Ethical property investment: Can your money do more?

Ethical property investment: Can your money do more?

  • Green and ethical retail funds account for £15 billion of UK investment (EIRIS)
  • Ethical investment accounts for around 1.2% of all funds (Investment Management Association)
  • Ethical property investment set to go mainstream as investors no longer need to balance ethics with their bottom line (Properties of the World)

“Ethical investment is not a new concept in the UK, but it could well be on the brink of a revolution that will see a sharp and sudden rise in popularity.”

According to Jean Liggett, Founder and Managing Director of Properties of the World, ethical investment in the UK is long overdue a shakeup.

While investors have had access to ethical funds since 1984, uptake has remained low, at a fairly static rate of around 1.2% of all money invested in funds for the last decade or so, according to the Investment Management Association. Indeed, figures from sustainable investment research specialists EIRIS released in 2015 indicate that total investment in green and ethical retail funds in the UK was just over £15 billion: a drop in the ocean when one considers the overall investment picture.

But this formerly ‘niche’ form of investment could be about to hit the mainstream. Jean Liggett explains,

“A lot of ethical investment opportunities relate to particular causes or to the environment. That’s a great idea, but it relies on the investor being interested in those particular causes over and above the attractions of making money elsewhere.

“What we’re seeing now – and where Properties of the World is seeking to lead the way – is a new breed of ethical investment opportunity that appeals to a far broader pool of investors. We’re working with regular property investors looking to make their money do more – a stable, profitable investment with ethical benefits included.”

Bricks, mortar and ethics is not a new concept and there have been some notable successes, mainly in the form of companies providing office space for third sector and community organisations, but again the target market was restricted. The beauty of new ethical investment opportunities, according to Liggett, is that they don’t differ from those that are, well, less ethical.

A regular property investor, for example, looks for healthy yields. An investment offering circa 8% NET rental returns for 25 years holds instant appeal. A low price point (say, £58,500) and a developer with established credentials further add to the attractions. Indeed, many investors in the Wagon’s Way care home in northern England don’t even discover the ethical element of the investment until they’ve already been won over by the numbers.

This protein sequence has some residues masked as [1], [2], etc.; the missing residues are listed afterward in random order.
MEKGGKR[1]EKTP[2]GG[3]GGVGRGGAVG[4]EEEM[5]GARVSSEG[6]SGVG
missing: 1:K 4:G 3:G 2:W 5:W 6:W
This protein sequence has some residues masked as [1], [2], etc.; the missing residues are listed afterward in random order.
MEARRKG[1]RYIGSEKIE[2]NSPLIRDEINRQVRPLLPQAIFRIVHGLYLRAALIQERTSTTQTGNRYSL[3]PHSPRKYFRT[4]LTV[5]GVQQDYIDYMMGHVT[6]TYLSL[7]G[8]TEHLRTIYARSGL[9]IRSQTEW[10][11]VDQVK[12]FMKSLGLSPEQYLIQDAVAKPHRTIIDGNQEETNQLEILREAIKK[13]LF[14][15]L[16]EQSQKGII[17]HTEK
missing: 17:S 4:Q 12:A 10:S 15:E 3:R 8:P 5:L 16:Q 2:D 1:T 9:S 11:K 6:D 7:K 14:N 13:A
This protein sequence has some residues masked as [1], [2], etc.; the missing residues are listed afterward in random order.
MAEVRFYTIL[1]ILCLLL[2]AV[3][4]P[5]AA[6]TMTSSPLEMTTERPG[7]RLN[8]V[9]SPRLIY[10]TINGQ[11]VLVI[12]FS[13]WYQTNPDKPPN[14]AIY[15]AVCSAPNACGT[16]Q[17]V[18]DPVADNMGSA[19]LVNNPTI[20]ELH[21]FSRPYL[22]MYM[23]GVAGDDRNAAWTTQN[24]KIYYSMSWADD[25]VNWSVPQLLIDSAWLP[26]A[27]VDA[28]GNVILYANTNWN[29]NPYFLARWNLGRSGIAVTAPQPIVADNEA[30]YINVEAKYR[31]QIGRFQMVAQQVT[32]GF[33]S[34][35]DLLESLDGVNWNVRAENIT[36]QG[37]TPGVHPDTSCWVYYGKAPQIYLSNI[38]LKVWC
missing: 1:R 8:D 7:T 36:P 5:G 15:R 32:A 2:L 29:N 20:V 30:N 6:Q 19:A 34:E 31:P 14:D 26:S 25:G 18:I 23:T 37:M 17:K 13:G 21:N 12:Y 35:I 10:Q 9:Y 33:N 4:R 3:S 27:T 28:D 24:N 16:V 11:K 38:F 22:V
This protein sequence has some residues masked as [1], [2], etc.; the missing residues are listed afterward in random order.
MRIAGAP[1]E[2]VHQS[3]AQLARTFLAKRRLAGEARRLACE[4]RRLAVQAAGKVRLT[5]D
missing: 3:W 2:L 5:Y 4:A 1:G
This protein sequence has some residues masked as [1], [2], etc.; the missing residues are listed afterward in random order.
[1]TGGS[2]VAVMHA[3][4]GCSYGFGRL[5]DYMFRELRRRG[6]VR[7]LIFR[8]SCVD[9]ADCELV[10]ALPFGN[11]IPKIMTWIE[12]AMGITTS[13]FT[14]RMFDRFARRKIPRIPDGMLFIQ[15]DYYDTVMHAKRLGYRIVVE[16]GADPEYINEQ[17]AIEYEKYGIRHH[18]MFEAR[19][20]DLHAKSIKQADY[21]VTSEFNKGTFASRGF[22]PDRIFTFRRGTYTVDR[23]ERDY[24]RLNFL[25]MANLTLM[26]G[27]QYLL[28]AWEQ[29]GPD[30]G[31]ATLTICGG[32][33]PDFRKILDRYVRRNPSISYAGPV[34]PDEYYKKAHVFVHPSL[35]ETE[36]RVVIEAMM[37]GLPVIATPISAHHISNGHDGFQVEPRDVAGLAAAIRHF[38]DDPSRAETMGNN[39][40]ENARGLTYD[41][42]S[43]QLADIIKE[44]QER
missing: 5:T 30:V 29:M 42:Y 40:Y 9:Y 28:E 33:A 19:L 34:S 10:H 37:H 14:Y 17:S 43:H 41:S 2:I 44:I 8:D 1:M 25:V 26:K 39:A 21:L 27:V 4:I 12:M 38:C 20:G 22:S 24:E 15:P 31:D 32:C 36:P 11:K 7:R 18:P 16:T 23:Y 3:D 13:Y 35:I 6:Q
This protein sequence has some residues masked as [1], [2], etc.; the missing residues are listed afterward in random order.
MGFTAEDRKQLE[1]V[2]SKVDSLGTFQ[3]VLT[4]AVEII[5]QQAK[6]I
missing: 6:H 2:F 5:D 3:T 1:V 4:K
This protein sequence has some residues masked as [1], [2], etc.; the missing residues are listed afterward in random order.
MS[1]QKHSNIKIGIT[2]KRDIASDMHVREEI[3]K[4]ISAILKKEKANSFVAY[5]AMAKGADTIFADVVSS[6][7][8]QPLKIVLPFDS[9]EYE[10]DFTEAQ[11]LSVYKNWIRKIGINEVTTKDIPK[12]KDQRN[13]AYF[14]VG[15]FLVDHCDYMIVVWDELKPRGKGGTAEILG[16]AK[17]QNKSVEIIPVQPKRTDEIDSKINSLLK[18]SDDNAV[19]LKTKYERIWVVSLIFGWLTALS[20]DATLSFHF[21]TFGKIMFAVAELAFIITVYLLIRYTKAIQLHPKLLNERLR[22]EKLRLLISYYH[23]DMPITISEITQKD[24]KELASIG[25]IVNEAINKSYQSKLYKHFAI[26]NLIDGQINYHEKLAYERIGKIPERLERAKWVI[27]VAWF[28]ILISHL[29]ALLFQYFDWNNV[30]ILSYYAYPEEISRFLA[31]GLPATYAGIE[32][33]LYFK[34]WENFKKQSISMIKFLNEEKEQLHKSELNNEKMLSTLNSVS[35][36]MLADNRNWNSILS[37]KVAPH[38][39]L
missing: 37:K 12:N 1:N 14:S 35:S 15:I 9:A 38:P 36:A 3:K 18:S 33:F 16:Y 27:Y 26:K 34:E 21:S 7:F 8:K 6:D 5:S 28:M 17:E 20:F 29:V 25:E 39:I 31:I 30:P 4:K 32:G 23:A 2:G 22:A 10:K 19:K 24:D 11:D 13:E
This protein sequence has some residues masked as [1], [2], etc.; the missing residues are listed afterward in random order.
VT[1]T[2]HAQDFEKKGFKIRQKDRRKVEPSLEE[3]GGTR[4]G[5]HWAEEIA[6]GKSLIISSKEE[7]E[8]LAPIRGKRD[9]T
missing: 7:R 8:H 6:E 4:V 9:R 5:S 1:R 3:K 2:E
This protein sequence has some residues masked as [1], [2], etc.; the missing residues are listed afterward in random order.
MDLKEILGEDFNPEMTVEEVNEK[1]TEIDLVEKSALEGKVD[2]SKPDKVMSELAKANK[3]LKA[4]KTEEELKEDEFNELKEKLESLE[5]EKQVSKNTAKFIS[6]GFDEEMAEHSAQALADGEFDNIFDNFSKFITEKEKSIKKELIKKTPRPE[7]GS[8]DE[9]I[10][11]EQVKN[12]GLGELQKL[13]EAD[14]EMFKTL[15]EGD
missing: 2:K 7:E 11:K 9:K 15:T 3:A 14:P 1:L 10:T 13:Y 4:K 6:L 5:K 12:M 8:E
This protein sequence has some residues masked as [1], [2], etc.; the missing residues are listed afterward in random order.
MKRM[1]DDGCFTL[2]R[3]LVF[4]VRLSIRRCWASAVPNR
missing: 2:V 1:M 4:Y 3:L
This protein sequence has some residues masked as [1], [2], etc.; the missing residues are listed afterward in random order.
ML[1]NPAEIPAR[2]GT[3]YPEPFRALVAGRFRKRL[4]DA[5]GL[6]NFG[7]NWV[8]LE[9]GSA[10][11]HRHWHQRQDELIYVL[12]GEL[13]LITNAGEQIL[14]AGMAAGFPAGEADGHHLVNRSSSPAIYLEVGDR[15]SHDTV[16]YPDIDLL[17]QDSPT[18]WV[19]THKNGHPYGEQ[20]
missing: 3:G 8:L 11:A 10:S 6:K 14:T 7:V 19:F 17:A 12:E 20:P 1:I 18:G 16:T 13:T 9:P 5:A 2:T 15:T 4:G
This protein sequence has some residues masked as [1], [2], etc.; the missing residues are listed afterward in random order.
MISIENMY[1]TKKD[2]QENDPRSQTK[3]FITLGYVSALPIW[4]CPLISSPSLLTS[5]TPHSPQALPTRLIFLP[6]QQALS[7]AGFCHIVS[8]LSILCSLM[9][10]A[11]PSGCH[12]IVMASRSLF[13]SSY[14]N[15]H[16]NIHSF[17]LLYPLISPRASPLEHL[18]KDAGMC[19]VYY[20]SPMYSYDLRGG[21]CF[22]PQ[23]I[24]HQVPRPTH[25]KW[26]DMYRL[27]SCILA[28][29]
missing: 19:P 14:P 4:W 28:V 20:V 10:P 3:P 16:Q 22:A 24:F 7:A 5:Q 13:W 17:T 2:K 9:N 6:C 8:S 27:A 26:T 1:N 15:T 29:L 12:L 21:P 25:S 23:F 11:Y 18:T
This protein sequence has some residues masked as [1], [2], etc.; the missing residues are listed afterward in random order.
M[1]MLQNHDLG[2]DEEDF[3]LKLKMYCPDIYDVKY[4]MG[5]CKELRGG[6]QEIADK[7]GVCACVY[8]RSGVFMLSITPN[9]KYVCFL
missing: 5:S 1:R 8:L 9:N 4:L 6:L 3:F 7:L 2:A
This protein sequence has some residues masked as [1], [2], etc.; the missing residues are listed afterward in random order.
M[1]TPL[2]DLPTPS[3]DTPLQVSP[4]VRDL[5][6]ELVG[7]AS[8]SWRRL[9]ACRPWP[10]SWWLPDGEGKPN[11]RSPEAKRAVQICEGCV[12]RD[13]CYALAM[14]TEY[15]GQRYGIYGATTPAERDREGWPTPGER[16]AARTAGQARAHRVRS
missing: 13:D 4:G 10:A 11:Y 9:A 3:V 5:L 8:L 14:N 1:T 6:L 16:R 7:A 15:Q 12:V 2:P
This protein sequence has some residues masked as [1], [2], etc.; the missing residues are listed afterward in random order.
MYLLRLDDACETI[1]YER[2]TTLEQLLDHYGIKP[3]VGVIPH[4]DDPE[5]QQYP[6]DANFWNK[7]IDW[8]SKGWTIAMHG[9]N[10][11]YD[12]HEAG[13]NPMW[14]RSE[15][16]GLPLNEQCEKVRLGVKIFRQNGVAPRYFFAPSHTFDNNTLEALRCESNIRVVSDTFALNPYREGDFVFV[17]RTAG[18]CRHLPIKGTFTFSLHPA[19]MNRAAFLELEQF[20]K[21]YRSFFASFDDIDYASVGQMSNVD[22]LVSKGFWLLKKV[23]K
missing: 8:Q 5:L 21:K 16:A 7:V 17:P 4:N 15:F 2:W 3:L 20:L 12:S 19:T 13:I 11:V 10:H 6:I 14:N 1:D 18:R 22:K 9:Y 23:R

At the same time, investors ‘with a conscience’ are pushing for property investments that stand out from the crowd based on their social or ethical credentials. At Wagon’s Way, the concept is simple: everybody wins. The 58 bed, high quality, nursing and dementia specific care home from Qualia Care Developments is raising the bar for standards of care for elderly individuals with dementia, regularly exceeding the requirements of the Care Quality Commission (CQC – the UK government regulatory body for care homes).

Qualia Care specializes in purchasing purpose-built, completed facilities in the North of England and using private funds to renovate and reinvigorate them. When an investor purchases a room, they buy a 125-year leasehold with a fixed rental. The money enables Qualia Care to renovate to an extremely high standard to make the home available to elderly residents who would otherwise be unlikely to be able to afford such a superb standard of care. The investor wins and so does the resident.

Incidentally, so does the local authority and the government, which is faced with an ageing population and the fact that a longer life doesn’t always mean a better standard of living.

In the area of northern England in which Wagon’s Way is based, one in four people will be aged 65+ by 2050, according to estimates from the Office for National Statistics. That’s an increase of 56.3% since 2012. Meanwhile the Alzheimer’s Society has reported that the 850,000 UK residents with dementia in 2015 is on track to grow to more than 1 million by 2025 and to over 2 million by 2051.

Demand for high quality care is set to continue increasing and the government needs to find new ways to fund it in order to provide dignity for all in later life. The increasing engagement of property investors with the care sector has certainly come at the right time.

“It’s one of those rare moments when everything comes together at once to usher in the start of a new era,” concludes Properties of the World’s Jean Liggett. “We’ve seen the ethical property sector in Australia really flourish over the last few years and now it’s the UK’s time to shine. Let’s shake up the concept of mainstream property investment by showing that every investor can afford to have decent ethics, without it being at the expense of their bottom line.”

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